From Publishers Weekly
What were your grandparents doing in the 1920s and '30s? How did they spend their days and how were they affected by the popular culture? What were their work and domestic lives like? These are the questions Kyvig, a Bancroft Prize winner for Explicit and Authentic Acts
and Northern Illinois University history professor, explores probingly in his new study. Kyvig covers everything from the development of the small pick-up truck to the spread of country and western music and shifting practices in religion and health care. He delineates how the mass production of cars changed people's buying habits with the introduction of credit, and how battery-powered radios meant rural folks could share the new mass culture with city dwellers. Kyvig also documents the massive impact—most of it negative—of Prohibition, a sign of the federal government's growing impact on people's lives, an impact greatly heightened by the New Deal. In the midst of his quite lucid and readable analysis, the author also touches on race, gender, class and the differences between rural and urban environments. In sum, Kyvig's book represents a penetrating information-packed portrait of Main Street, USA, during tumultuous times. 53 b&w photos.
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Kyvig—a respected historian . . . writes in an agreeably lucid style . . . about subjects that should be of immediate interest to all readers. (Review Of Higher Education
Kyvig regularly comes up with illuminating details . . . and new ways of thinking about familiar subjects. . . . This is an unusually satisfying book. (Atlantic Monthly
The details of work life, domestic life, and leisure activities make engrossing reading . . . on a level we can all understand. (Walla Walla Union Bulletin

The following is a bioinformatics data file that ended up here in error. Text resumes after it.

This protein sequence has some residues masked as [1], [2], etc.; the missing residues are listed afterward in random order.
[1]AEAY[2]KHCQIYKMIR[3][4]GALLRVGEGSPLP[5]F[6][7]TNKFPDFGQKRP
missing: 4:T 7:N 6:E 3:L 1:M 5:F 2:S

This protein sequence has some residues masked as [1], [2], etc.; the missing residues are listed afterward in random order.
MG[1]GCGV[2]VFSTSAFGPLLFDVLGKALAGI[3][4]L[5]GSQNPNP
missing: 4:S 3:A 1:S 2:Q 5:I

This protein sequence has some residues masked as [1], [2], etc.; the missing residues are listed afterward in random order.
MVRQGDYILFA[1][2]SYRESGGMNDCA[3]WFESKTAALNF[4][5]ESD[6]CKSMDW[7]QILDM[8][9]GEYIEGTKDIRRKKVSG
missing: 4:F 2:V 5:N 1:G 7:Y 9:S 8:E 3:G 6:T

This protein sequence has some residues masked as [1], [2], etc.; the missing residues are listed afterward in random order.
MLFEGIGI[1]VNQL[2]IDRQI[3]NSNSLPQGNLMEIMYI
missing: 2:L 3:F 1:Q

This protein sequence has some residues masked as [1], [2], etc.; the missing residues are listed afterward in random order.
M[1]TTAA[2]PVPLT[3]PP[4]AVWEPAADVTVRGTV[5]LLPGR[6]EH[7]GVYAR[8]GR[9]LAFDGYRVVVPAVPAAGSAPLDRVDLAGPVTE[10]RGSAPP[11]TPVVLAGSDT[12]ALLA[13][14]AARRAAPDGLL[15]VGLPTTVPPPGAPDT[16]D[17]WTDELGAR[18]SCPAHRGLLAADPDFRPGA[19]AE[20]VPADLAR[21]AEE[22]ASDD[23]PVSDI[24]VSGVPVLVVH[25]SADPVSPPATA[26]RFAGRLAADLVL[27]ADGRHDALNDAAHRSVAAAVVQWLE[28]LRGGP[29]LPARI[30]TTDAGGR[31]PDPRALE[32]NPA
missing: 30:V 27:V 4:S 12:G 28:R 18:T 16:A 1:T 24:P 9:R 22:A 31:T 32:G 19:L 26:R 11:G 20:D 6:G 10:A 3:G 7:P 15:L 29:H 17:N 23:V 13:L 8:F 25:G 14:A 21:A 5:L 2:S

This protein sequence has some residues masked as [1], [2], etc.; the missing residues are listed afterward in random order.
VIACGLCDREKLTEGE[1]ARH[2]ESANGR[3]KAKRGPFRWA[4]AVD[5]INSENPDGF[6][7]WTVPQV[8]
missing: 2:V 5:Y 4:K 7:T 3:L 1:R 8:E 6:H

This enjoyable read brings the period clearly into focus. (Forbes
Virtually encyclopedic in its coverage of a vast array of topics, yet it manages to be readable and engaging. (Ronald E. Butchart University Of Georgia
David Kyvig’s Daily Life in the United States, 1920–1940 is an excellent social history which examines how 'ordinary people' reacted to the massive changes during what have been called the 'prosperity' and 'depression' decades. (Roger Daniels, Charles Phelps Taft Professor Emeritus of History, University of Cincinnati)
Daily Life in the United States, 1920–1940 is essential reading for anyone wishing to understand the origins of contemporary America. (William L. O'Neill, Professor of History, Rutgers University; author of Coming Apart)
In the midst of his quite lucid and readable analysis, the author also touches on race, gender, class and the differences between rural and urban environments. In sum, Kyvig's book represents a penetrating information-packed portrait of Main Street USA, during tumultuous times. (Publishers Weekly)
Stands strong on a bedrock of solid research and clear writing. (Library Journal)
A happy marriage of political and social history. (William E. Leuchtenburg, University of North Carolina at Chapel Hill, author of The Supreme Court Reborn)
An excellent popular approach to an important subject by a well respected historian. (G. Wesley Johnson, Brigham Young University)